As I have followed reporting on this conflict from a wide variety of sources and viewpoints, I found a New York Times guest essay by Dennis B. Ross to be especially informative. Mr. Ross served in the State Department under President George H. W. Bush, was the special Middle East coordinator under President Bill Clinton, and has served as a special advisor for the region as well. His article is headlined, “I Might Have Once Favored a Cease-Fire With Hamas, but Not Now.”

His central thesis: “It is clear to me that peace is not going to be possible now or in the future as long as Hamas remains intact and in control of Gaza. Hamas’s power and ability to threaten Israel—and subject Gazan civilians to ever more rounds of violence—must end.”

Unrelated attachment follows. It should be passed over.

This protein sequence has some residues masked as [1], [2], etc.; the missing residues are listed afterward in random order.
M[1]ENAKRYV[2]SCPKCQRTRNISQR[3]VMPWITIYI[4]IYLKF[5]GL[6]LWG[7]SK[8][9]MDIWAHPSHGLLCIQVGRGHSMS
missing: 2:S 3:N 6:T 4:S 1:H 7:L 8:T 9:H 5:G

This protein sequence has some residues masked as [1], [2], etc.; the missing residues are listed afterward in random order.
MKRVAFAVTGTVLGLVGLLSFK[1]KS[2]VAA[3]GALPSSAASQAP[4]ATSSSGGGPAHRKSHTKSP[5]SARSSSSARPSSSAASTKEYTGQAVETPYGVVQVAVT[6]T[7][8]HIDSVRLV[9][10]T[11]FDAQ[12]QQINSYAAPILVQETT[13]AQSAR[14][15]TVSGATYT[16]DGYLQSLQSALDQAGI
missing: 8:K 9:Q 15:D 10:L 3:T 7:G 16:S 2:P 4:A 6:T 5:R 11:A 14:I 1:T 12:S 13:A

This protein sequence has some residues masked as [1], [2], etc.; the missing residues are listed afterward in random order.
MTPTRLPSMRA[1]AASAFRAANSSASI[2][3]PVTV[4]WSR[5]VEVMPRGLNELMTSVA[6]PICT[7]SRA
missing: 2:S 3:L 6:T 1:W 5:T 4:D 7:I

Ross notes that if Israel agrees to a cease-fire now, Hamas’s military infrastructure, leadership, and control of Gaza will remain intact. As it did after conflicts with Israel in 2009, 2012, 2014, and 2021, the terrorist group will almost certainly rearm for the next conflict. It will be able to add to its system of tunnels running under the area as well.

As a result, he warns, “the next round of war will be inevitable, holding both Gazan citizens and much of the rest of the Middle East hostage to Hamas’s aims.”

What makes this conflict different from those in the past? While the atrocities of October 7 have understandably heightened Israel’s outrage and justify a much stronger military response than in previous conflicts, there is more to the story.

“If we do not defeat Hamas, we cannot survive here”

As I have been reporting throughout this conflict, the aim of Hamas and Hezbollah, both of which are backed by Iran, is to eradicate Israel and reclaim the area for Palestine. But these groups acting alone or in concert do not possess the military means to defeat Israel in a conventional war. Nor does Iran, even if it were to engage directly with the Israel Defense Forces.